Hot off the press…

Transcranial red light can improve Parkinson’s disease symptoms. This article calls for increased recognition of the huge potential of Photobiomodulation as a safe, home-based therapy in neurodegenerative diseases.

The article Exploring the use of transcranial photobiomodulation in Parkinson’s disease patients has just been published in the journal Neural Regeneration Research.

It is based on the work of Dr Frank Nicklason, Dr Catherine Hamilton, Prof John Mitrofanis, Nabil el Massri and David Hamilton.

This article provides a strong argument for faster action in clinical trials. The improvements being experienced and documented by daily light hat users provide convincing and exciting evidence that red lights on the brain do something good.

Improbable as it might sound, plastic bucket hats lined with with LED lights improve symptoms and may even slow down the progression of disease. The improvements can’t be explained away by the placebo effect – there really is something going on here.

As always, sincere thanks to everyone who contribute to the understanding of the effect of transcranial light on neurodegenerative disease, especially those who use the Eliza light hats on a daily basis.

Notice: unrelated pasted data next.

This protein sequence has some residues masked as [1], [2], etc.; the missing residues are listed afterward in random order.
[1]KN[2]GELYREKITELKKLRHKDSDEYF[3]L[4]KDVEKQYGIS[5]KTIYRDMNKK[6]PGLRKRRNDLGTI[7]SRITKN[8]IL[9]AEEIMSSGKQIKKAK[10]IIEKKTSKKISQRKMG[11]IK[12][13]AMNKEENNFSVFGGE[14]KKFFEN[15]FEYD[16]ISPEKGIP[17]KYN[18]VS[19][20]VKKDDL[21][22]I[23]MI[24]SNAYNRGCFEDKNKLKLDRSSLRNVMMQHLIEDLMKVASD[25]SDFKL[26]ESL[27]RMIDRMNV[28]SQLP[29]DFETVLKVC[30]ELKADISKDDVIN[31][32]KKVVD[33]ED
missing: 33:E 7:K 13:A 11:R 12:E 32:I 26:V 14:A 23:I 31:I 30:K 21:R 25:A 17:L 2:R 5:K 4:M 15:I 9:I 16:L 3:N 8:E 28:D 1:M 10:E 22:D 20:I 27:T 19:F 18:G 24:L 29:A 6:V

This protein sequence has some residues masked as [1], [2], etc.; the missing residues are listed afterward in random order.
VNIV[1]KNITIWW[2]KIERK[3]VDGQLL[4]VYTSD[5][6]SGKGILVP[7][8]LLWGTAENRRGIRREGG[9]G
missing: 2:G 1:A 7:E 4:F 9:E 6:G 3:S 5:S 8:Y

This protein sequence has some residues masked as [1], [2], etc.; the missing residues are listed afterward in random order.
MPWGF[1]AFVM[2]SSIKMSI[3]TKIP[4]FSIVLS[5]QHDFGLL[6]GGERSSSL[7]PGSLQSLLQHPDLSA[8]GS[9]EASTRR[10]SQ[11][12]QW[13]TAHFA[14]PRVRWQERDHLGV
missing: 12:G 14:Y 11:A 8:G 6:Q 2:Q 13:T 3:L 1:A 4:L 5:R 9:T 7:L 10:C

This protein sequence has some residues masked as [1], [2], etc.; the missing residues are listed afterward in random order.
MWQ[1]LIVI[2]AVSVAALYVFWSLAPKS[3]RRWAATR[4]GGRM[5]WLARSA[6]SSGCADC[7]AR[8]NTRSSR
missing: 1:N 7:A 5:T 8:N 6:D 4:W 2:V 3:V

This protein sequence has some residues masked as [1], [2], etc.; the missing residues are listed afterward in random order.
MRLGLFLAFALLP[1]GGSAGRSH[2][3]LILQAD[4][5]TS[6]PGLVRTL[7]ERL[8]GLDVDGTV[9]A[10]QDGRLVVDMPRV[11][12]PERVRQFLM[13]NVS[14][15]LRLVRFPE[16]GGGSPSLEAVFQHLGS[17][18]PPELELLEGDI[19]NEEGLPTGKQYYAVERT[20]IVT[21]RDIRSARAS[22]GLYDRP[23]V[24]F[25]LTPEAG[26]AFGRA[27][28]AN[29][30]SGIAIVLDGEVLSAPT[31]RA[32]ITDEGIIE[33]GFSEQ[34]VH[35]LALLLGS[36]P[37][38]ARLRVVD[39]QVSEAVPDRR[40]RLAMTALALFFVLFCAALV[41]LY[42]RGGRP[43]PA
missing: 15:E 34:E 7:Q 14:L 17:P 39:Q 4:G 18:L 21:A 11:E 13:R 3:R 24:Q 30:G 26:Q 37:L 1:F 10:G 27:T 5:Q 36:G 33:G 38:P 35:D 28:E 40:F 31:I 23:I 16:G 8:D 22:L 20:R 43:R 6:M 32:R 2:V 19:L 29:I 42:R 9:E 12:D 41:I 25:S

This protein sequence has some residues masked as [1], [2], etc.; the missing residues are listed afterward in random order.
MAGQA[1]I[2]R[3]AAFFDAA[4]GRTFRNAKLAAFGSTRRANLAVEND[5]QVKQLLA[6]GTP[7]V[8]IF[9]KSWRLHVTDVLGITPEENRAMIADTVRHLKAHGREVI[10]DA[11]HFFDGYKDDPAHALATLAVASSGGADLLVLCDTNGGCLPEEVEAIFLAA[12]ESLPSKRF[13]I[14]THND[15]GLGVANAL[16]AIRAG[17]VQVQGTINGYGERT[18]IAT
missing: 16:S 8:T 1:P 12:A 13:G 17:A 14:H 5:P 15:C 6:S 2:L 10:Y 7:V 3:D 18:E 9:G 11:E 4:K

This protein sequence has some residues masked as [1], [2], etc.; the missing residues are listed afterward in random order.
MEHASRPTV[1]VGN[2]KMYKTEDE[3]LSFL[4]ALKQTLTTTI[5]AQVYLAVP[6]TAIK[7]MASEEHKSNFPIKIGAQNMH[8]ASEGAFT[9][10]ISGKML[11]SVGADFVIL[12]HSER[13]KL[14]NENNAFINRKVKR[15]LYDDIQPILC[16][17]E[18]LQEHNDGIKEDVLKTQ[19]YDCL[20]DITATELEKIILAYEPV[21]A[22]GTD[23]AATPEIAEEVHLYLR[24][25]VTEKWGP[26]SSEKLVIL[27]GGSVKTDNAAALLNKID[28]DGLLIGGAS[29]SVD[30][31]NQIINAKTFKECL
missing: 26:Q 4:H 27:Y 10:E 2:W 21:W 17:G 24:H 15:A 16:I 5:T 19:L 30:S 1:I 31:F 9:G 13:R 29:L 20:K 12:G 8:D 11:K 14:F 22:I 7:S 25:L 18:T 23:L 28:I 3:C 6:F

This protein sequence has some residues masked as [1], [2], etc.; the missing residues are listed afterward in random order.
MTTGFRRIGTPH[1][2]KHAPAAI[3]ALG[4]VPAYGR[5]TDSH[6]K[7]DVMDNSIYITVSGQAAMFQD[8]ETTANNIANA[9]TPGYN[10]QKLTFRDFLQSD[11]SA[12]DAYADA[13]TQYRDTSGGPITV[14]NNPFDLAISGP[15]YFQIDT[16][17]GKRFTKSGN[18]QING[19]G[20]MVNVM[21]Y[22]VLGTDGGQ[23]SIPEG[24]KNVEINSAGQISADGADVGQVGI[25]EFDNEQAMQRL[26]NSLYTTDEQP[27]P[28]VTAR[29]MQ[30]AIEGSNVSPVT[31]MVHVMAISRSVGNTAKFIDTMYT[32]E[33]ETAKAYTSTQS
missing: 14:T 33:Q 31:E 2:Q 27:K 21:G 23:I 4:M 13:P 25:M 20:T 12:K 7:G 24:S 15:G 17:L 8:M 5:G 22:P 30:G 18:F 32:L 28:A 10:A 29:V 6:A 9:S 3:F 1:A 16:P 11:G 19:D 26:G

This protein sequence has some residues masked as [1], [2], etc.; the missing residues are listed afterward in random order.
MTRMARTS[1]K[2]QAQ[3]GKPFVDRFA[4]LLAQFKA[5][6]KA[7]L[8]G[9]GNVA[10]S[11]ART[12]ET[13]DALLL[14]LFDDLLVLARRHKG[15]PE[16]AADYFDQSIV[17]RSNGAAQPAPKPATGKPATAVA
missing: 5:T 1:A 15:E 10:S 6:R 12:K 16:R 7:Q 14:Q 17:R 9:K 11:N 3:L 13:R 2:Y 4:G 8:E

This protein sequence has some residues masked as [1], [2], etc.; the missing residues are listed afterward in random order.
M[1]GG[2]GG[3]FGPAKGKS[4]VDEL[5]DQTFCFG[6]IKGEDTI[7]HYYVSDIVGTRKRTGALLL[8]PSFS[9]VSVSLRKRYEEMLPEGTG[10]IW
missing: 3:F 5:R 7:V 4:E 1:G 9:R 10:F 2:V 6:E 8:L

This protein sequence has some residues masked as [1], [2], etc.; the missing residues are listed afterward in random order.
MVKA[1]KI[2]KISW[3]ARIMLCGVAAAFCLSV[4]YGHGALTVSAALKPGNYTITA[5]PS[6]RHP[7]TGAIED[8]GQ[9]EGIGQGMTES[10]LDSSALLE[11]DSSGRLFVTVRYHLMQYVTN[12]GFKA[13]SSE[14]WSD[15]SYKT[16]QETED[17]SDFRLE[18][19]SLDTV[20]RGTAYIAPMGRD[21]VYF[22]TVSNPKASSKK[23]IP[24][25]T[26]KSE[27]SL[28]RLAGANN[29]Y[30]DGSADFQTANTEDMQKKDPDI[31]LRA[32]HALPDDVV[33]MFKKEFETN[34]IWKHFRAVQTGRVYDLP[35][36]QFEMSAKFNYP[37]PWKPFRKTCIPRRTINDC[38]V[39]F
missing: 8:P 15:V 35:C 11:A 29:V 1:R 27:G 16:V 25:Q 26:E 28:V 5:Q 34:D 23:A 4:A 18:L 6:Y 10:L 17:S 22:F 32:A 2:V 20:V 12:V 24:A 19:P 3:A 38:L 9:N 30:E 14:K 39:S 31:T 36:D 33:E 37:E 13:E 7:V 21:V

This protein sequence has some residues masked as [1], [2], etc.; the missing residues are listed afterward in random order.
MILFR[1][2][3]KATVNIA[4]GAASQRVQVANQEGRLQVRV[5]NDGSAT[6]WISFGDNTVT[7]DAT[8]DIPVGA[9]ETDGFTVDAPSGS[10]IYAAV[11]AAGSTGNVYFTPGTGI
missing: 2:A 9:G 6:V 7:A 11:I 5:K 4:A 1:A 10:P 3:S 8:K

Dr Frank’s patients and generous Blog readers continue to strengthen the arguments for formal clinical research use of transcranial red lights in the management of neurodegenerative diseases, particularly Parkinson’s and Alzheimer’s diseases.

The full article: neuralregenres_2018_13_10_1738_238613.pdf

Author: RedlightsontheBrain

Redlightsonthebrain is written by Catherine, a retired doctor on behalf of Light Ahead Inc, a Tasmanian-based not-for-profit organisation. Light Ahead Inc aims to help people to learn about neurogenerative diseases and the practical, safe and scientifically-based things that may be able to help. Part of this is to provide low-cost access to red light devices, hence the DIY instructions on this blog.